PITLOCHRY: The Heart of the Highlands

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  • Leisure and recreation
  • Tourism and travel


  • Amateur


  • 1960s

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Title: PITLOCHRY: The Heart of the Highlands

Reference number: 9306

Date: 1965

Director: filmed by Dr Iain Dunnachie

Sound: sound

Colour: col

Fiction: non-fiction

Running time: 13.43 mins

Description: A lovely colour film with accompanying narration, highlighting the many and varied attractions of Pitlochry to the visitor. Made by amateur award winning film-maker Iain Dunnachie.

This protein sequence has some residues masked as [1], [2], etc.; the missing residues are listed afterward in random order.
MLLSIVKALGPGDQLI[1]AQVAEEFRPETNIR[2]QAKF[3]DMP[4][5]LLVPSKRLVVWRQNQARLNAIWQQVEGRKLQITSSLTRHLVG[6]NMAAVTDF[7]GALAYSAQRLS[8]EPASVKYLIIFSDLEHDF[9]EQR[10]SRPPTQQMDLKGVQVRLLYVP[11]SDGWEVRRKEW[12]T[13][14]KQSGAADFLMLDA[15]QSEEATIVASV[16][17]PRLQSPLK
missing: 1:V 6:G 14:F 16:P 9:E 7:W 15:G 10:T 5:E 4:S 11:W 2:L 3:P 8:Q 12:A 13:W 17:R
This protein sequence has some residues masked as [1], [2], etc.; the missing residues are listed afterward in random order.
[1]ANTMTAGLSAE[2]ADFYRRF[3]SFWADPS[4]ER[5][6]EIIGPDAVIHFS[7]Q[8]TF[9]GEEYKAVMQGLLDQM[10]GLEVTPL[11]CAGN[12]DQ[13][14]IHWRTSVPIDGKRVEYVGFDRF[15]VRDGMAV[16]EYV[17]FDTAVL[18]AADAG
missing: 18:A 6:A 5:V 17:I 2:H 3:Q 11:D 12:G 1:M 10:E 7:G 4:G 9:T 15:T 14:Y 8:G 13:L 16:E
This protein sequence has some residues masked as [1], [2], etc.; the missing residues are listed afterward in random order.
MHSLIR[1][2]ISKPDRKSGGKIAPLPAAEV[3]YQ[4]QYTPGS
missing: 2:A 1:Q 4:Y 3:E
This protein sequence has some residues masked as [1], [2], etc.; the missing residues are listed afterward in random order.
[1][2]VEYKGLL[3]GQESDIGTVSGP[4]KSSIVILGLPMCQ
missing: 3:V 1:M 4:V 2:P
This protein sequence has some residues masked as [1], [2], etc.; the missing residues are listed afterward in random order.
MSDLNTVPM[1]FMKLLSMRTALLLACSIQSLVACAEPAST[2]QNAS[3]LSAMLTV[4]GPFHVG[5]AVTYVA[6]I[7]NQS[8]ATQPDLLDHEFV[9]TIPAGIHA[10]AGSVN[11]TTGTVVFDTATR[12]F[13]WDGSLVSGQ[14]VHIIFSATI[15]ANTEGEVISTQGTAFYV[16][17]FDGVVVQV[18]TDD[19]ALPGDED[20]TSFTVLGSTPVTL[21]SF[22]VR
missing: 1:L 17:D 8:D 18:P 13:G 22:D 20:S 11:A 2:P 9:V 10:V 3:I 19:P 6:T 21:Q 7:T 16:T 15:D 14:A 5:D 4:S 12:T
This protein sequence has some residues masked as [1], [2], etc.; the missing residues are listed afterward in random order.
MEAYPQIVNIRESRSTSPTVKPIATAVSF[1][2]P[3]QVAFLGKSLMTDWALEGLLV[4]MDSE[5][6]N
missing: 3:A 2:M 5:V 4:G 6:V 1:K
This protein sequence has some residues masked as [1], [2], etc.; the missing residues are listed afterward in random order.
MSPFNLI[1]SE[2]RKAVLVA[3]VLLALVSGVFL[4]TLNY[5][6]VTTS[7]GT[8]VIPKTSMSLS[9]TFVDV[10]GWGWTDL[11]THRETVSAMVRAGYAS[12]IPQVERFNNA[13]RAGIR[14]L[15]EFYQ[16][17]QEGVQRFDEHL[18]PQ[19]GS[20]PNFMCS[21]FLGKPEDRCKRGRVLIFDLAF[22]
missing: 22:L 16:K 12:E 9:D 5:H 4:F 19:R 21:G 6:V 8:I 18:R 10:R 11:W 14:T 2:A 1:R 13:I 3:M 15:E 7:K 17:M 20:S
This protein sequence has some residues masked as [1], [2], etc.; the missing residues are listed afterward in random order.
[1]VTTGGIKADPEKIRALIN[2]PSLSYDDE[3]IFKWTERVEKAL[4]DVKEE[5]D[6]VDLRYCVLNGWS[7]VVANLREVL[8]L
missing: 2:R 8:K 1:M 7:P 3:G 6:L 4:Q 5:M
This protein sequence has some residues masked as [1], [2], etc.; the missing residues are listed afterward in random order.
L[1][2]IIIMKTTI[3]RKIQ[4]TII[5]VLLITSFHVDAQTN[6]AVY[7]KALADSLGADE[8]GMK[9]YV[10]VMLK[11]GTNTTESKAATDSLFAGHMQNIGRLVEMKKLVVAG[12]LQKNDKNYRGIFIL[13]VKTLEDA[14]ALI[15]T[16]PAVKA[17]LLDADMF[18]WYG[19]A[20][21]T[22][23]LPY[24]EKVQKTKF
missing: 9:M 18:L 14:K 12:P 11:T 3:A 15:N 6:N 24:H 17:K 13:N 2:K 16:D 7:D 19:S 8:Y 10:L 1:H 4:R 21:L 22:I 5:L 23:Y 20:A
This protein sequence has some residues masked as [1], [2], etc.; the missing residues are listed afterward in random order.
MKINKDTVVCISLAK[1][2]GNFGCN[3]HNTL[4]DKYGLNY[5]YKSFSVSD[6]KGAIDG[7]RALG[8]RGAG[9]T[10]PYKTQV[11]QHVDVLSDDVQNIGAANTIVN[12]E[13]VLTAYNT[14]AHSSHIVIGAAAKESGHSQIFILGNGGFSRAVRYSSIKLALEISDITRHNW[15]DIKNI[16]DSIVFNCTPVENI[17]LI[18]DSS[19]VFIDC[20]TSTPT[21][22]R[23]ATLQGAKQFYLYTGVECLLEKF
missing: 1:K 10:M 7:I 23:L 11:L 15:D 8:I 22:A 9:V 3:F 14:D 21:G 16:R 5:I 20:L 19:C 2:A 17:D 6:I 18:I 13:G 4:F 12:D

Shotlist: [title] Shot of a stag looking over a hedge. gvs of the Highlands as narrator explains about his first visit to Pitlochry. He was so charmed by the place he returned again and again. On main North road from Perth to Inverness, lead to Braemar, Balmoral and Killiecrankie. gvs of the Pass of Killiecrankie. gvs of hotel set into the landscape. The narrator explains that Pitlochry has about 28 hotels and facilities for leisure and entertainment. GVs of main street. Narrator talks about his visit in May when he felt his spirits lifted, at the time the tourists had not arrived yet. Shot of a woman and a boy (Mrs Dunnachie and Robin Dunnachie) looking in a jewellery shop window. Narrator comments that there was functional and artistic produces available in the shops. More shots of shop windows as the narrator says that window shopping was a pleasure. Shot of signs “Pitlochry Tweed” and “Macnaughton” and shots of products in their windows. Shot of women looking at tartan blankets. The narrator talks about the quality and history of tartan and its popularity across the world. The narrator also explains that tweed is also made in the area as women are shown looking at tweed in Mcnaughton’s tweed warehouse. Shot of tweed making loom. Narrator recommends that all visitors to Pitlochry visit to the Tweed mills. The narrator mentions how fast it is to make tweed. Outfits are ready to wear within the same day that the sheep are shaven. Shot of man working a loom. Shot of the loch and a boat house. As narrator explains that Pitlochry is a walker’s paradise. People can hire boats for fishing or just rowing. Walking to the boat yard is a pleasant as is walking to the duck pond. Shots of ducks being fed. Shots of lilies and water hens. Shot of a river damn. The narrator explains that walking to the damn is good for an after dinner stroll. The damn is a symbol of power and beauty and part of a chain of six hydroelectric stations. Within the damn there is a 900 ft fish pass to allow salmon to spawn up the river. The chain of damns give 600 million units of electricity. Shot of damn pumping out water. Shot of people entering the “Festival Theatre”. The narrator explains that he visited Pitlochry in early August and visited the festival theatre. Each year a group of artists are engage to perform a repertoire of six plays. At least one of the plays performed are Scottish. Shot of interiors of the theatre and play sets. Shot of visitors’ book as he narrator explains that visitors from all over the world visit Pitlochry and the theatre so the visitors’ book looks like the League of Nations. Shot of a sign for the “Brown Trout Restaurant” and shot of the interior of the restaurant as the narrator explains the foyer and the theatre restaurant are good. Shot of theatre goers in the Brown Trout Restaurant. There is also an open air café in the garden as people are shown sitting in the sun. Sometimes people can sit in on rehearsals or on the actors discussing their roles. Narrator explains that Pitlochry also has many outdoor events. Shot of people riding ponies and horses. Narrator explains that there is also a golf tournament, sheep dog competition and bowing activities. In early September there are the highland games. Shot of people in highland dress holding bag pipes and the crowds gathered to watch. The narrator explains the sorts of activities which are carried out at the highland games. Shot of people running a race, tossing a caber, highland dancing, cycling, doing the high jump etc. Shot of many pipe bands playing together with the (very faint) sound of them playing. Narrator explains that early in October the theatre closes down but the best of Pitlochry has yet to come. Pitlochry is very beautiful in the autumn. Shot of a path leading to a country house. Shot of people rowing in the loch, GVs of the river and the autumnal landscape. Narrator explains that Pitlochry is excellent for driving with very pretty views. GV of the landscape as a pipes band plays. THE END